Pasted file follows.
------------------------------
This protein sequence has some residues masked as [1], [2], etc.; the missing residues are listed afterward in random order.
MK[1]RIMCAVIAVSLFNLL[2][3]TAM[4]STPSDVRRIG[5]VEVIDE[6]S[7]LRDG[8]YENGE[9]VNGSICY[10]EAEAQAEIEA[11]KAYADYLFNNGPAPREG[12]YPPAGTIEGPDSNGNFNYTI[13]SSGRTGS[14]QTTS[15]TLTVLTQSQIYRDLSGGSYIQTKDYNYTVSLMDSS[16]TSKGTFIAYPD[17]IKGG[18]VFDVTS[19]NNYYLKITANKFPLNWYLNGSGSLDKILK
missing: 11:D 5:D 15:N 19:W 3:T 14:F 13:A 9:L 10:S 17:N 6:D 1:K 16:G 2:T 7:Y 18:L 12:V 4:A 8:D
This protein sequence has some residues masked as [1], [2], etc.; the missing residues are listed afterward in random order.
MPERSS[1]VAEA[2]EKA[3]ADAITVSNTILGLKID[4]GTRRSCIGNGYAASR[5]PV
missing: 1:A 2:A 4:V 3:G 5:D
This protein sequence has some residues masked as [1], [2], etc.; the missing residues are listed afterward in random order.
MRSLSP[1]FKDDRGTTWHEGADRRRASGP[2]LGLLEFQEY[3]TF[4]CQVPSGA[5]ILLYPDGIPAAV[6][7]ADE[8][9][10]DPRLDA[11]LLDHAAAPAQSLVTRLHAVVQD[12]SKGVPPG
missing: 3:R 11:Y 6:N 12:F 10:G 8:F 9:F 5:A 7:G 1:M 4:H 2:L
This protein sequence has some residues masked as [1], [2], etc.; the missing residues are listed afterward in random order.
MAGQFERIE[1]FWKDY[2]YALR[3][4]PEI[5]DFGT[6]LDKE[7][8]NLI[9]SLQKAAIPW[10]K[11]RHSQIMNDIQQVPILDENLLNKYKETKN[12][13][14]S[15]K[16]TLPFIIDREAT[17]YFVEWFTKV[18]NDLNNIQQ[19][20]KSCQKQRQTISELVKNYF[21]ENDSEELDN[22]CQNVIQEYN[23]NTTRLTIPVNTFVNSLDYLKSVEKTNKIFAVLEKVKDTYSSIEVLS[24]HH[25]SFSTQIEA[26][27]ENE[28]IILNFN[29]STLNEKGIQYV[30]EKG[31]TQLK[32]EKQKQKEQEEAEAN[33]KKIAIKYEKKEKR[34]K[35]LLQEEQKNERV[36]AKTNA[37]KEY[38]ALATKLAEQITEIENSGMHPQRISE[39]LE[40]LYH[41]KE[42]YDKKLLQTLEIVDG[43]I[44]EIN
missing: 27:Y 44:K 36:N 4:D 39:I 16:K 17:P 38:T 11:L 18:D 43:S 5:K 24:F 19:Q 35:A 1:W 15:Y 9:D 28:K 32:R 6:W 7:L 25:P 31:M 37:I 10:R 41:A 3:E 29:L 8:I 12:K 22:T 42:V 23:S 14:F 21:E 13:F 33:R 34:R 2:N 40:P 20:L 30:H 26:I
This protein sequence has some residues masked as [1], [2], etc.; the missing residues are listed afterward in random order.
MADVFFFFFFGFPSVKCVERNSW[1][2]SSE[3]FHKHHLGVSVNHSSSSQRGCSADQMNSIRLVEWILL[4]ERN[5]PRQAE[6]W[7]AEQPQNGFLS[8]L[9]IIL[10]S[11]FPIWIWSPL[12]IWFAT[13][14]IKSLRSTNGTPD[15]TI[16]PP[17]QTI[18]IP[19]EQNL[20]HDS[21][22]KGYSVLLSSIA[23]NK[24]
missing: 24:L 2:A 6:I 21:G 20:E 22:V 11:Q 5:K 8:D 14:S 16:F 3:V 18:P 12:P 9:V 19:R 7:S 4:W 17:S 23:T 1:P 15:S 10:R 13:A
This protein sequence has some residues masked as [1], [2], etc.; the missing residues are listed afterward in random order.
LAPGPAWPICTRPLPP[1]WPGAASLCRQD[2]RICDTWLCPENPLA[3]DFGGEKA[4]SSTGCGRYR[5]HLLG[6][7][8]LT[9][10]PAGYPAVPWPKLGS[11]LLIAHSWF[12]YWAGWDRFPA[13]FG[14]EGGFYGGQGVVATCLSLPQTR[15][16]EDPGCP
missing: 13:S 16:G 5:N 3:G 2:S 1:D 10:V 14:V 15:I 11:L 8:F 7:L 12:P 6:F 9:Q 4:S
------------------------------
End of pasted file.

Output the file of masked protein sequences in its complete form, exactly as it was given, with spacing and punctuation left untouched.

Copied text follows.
This protein sequence has some residues masked as [1], [2], etc.; the missing residues are listed afterward in random order.
MK[1]RIMCAVIAVSLFNLL[2][3]TAM[4]STPSDVRRIG[5]VEVIDE[6]S[7]LRDG[8]YENGE[9]VNGSICY[10]EAEAQAEIEA[11]KAYADYLFNNGPAPREG[12]YPPAGTIEGPDSNGNFNYTI[13]SSGRTGS[14]QTTS[15]TLTVLTQSQIYRDLSGGSYIQTKDYNYTVSLMDSS[16]TSKGTFIAYPD[17]IKGG[18]VFDVTS[19]NNYYLKITANKFPLNWYLNGSGSLDKILK
missing: 11:D 5:D 15:N 19:W 3:T 14:F 13:A 9:L 10:S 17:N 6:D 1:K 16:G 2:T 7:Y 18:L 12:V 4:A 8:D
This protein sequence has some residues masked as [1], [2], etc.; the missing residues are listed afterward in random order.
MPERSS[1]VAEA[2]EKA[3]ADAITVSNTILGLKID[4]GTRRSCIGNGYAASR[5]PV
missing: 1:A 2:A 4:V 3:G 5:D
This protein sequence has some residues masked as [1], [2], etc.; the missing residues are listed afterward in random order.
MRSLSP[1]FKDDRGTTWHEGADRRRASGP[2]LGLLEFQEY[3]TF[4]CQVPSGA[5]ILLYPDGIPAAV[6][7]ADE[8][9][10]DPRLDA[11]LLDHAAAPAQSLVTRLHAVVQD[12]SKGVPPG
missing: 3:R 11:Y 6:N 12:F 10:G 8:F 9:F 5:A 7:G 1:M 4:H 2:L
This protein sequence has some residues masked as [1], [2], etc.; the missing residues are listed afterward in random order.
MAGQFERIE[1]FWKDY[2]YALR[3][4]PEI[5]DFGT[6]LDKE[7][8]NLI[9]SLQKAAIPW[10]K[11]RHSQIMNDIQQVPILDENLLNKYKETKN[12][13][14]S[15]K[16]TLPFIIDREAT[17]YFVEWFTKV[18]NDLNNIQQ[19][20]KSCQKQRQTISELVKNYF[21]ENDSEELDN[22]CQNVIQEYN[23]NTTRLTIPVNTFVNSLDYLKSVEKTNKIFAVLEKVKDTYSSIEVLS[24]HH[25]SFSTQIEA[26][27]ENE[28]IILNFN[29]STLNEKGIQYV[30]EKG[31]TQLK[32]EKQKQKEQEEAEAN[33]KKIAIKYEKKEKR[34]K[35]LLQEEQKNERV[36]AKTNA[37]KEY[38]ALATKLAEQITEIENSGMHPQRISE[39]LE[40]LYH[41]KE[42]YDKKLLQTLEIVDG[43]I[44]EIN
missing: 27:Y 44:K 36:N 4:D 39:I 16:K 17:P 38:T 11:L 18:D 43:S 5:K 24:F 19:Q 35:A 1:W 15:Y 9:D 28:K 32:R 6:W 7:L 25:P 31:M 37:I 10:R 41:A 3:E 29:L 8:I 12:K 22:T 42:V 23:S 14:F 21:E 13:F 33:R 34:R 2:N 40:P 20:L 30:H 26:I
This protein sequence has some residues masked as [1], [2], etc.; the missing residues are listed afterward in random order.
MADVFFFFFFGFPSVKCVERNSW[1][2]SSE[3]FHKHHLGVSVNHSSSSQRGCSADQMNSIRLVEWILL[4]ERN[5]PRQAE[6]W[7]AEQPQNGFLS[8]L[9]IIL[10]S[11]FPIWIWSPL[12]IWFAT[13][14]IKSLRSTNGTPD[15]TI[16]PP[17]QTI[18]IP[19]EQNL[20]HDS[21][22]KGYSVLLSSIA[23]NK[24]
missing: 24:L 2:A 6:I 21:G 20:E 22:V 11:Q 5:K 8:D 14:S 16:F 3:V 18:P 12:P 9:V 19:R 7:S 4:W 17:S 23:T 1:P 15:S 10:R 13:A
This protein sequence has some residues masked as [1], [2], etc.; the missing residues are listed afterward in random order.
LAPGPAWPICTRPLPP[1]WPGAASLCRQD[2]RICDTWLCPENPLA[3]DFGGEKA[4]SSTGCGRYR[5]HLLG[6][7][8]LT[9][10]PAGYPAVPWPKLGS[11]LLIAHSWF[12]YWAGWDRFPA[13]FG[14]EGGFYGGQGVVATCLSLPQTR[15][16]EDPGCP
missing: 13:S 16:G 5:N 3:G 2:S 1:D 10:V 14:V 15:I 11:L 8:F 7:L 12:P 6:F 9:Q 4:S